I don’t think this was necessarily a bad loss. Before the game, I thought to myself that Iowa had a ton of size and that’s something that Texas Tech just really isn’t able to combat with the current roster. There’s just not a lot of size on Texas Tech’s side of the ledger and I think that Luka Garza was more than Texas Tech could really handle inside. And when I think about it, the Big 12 really isn’t built of teams like Iowa, they’re more like Texas Tech except for Kansas, that usually has their pick of the litter when it comes to big men and maybe Texas. But for the most part, the Big 12 is sort of this positionless basketball that Texas Tech plays, so a one-off against a team like Iowa isn’t the worst thing ever. Iowa was elite offensively coming into the game and Texas Tech held them to 42% from the field, but they did allow the Hawkeyes to make 41% of their three-point shots. That was probably the biggest kicker for the Texas Tech defense, is just closing out on the three-point line, which has been a problem for the team in the easy non-conference part of the schedule.
I also mentioned before the game that Iowa’s biggest weakness was that they were pretty terrible defensively, but Texas Tech isn’t an elite offensive team, so this really was a mis-match not only from a roster perspective, but also a style perspective.
The things that Texas Tech did do well was rebound the ball, but Iowa was conceding crashing their own offensive boards for the most part. Regardless, Texas Tech out-rebounded Iowa by 4 and really it was 10 with about a minute or so left in the game when it was out of hand. Texas Tech crashed the offensive boards, doubling up Iowa, 10-5.
It felt like Texas Tech missed a bunch of free throws, but in retrospect, they made 77%, which is more than acceptable.
The biggest problem was that Texas Tech shot the ball terribly and I think it’s natural to wonder how good of an offensive team Texas Tech really is. And that’s pretty natural, it was always a question in losing someone like Jarrett Culver, Matt Mooney, and Tariq Owens to an extent, that there would be some sort of drop-off and I think this is probably it. We’ve talked about this a bit last year, but Texas Tech made only 11 of 22 layups, which is something that’s usually pretty rare. I’d also add that the three-point shooting was pretty atrocious, only 4 of 24, and I think that right now, the team is really settling for three-point shots that I’d prefer them not to take. There probably are better shots, but that’s also the downside of the motion offense is that it takes some work to get open and I think the team is still figuring that out.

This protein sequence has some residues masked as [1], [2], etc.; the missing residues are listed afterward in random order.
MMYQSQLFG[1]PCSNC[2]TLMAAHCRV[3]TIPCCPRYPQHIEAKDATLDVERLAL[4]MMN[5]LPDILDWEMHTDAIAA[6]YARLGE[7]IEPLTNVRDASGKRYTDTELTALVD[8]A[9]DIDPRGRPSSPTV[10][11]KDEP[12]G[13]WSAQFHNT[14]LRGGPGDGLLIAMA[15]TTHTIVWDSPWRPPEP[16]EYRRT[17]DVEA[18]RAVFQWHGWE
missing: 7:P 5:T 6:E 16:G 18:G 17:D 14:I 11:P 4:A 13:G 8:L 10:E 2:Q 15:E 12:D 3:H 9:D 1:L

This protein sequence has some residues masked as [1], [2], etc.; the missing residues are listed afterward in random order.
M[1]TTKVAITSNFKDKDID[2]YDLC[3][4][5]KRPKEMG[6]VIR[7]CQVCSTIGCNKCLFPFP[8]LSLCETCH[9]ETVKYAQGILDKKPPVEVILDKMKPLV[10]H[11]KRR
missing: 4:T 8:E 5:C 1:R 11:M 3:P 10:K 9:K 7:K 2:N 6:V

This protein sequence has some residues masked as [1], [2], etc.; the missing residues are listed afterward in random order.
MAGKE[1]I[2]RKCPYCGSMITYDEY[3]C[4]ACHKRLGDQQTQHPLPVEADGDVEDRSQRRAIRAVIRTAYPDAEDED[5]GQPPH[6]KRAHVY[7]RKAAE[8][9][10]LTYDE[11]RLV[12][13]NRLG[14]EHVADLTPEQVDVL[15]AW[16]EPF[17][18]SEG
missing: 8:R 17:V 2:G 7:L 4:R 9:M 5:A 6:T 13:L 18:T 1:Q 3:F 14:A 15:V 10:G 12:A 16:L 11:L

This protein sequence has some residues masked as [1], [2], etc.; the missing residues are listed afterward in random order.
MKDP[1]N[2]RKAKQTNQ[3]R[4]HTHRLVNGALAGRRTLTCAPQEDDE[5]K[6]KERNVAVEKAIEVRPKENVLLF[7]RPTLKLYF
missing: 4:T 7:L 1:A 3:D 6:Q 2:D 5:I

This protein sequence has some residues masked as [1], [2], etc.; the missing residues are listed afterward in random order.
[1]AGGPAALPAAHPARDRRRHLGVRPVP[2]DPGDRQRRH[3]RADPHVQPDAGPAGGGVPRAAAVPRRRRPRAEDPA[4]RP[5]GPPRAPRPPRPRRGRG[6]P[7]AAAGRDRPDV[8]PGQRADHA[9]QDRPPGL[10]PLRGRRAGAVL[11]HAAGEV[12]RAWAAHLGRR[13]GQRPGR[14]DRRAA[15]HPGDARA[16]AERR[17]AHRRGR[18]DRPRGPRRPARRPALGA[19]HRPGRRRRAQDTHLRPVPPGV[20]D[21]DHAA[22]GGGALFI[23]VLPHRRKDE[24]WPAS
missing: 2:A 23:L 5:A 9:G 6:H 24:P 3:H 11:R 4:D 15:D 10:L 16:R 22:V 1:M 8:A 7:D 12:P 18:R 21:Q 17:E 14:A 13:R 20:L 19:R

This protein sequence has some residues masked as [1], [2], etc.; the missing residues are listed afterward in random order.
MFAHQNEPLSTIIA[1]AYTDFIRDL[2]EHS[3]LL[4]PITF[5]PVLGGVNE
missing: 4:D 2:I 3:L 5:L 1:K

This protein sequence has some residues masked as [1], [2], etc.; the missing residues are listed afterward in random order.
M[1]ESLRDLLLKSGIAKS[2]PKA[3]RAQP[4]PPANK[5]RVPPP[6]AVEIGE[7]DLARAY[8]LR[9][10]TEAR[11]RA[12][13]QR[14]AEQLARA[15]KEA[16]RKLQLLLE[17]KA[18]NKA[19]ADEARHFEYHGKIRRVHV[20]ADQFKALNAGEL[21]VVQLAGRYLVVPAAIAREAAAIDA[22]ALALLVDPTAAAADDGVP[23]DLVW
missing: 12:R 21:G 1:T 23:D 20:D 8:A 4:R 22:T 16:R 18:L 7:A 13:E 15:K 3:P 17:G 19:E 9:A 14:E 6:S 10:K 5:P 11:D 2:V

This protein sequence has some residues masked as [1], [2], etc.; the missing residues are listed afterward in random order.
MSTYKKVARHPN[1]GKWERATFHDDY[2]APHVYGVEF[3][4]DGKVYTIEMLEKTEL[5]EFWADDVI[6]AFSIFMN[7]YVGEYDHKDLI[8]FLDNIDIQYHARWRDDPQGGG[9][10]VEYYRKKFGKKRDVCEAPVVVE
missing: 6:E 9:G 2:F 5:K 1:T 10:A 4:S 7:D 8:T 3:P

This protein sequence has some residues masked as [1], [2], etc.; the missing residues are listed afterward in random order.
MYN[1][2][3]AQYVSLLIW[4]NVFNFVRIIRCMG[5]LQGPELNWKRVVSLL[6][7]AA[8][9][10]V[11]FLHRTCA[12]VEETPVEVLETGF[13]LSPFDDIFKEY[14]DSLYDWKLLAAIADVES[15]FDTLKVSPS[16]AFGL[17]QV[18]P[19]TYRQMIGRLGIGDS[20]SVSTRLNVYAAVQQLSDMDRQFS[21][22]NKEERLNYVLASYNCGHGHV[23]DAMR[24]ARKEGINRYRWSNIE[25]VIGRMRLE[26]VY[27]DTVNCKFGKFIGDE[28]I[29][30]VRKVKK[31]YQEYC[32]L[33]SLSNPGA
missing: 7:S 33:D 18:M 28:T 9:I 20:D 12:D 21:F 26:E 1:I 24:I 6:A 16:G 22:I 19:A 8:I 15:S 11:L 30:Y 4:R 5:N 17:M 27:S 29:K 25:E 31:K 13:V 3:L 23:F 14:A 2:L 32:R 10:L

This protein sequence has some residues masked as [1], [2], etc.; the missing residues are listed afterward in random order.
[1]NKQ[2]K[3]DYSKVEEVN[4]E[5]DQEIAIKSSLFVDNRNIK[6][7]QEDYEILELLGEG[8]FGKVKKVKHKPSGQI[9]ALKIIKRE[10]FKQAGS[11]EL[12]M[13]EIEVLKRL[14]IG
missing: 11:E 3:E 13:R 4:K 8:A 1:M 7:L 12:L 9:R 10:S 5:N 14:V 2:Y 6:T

I think I may be the only one, but I loved what Chris Clarke did last night, I liked that he’s taking some shots, made 5 of 9 and had 10 points, had 10 rebounds, with 5 assists, 2 steals and 3 turnovers. I really enjoy watching him play and if Texas Tech gets a double-double from him, then he might replace Terrence Shannon at some point.
Only Clarke shot better than 50% for the team. Kyler Edwards is shooting 30% for the year and he made 3 of 10 and 1 of 6 from the three-point line. Until he makes more, that’s too many for me. Shannon was 1 of 6 including 0-2 from the three-point line. Ramsey was 3 of 11 with 1 of 5 from beyond the yard, Holyfield was 4 of 13 with 0 of 2, and Moretti was 2 of 8, going 2 of 7 from deep. So yeah, no one really shot well at all.
Jahmi’us Ramsey was injured in the second half, something with his leg where he walked out of the gym funny, and he didn’t return playing only 9 minutes in the second half. He wasn’t shooting well, but I think not having him made an impact obviously, but he was sort of settling for outside shots as well. When he’s hot, he’s tough to stop, but when he’s not, it’s a lot easier.
The good part here is that despite all of that, Texas Tech was right there to take this game. I’m not terribly worried about this result, but if there’s a good offensive team with size, this is probably going to be Texas Tech’s kryptonite for the year (or until proven otherwise).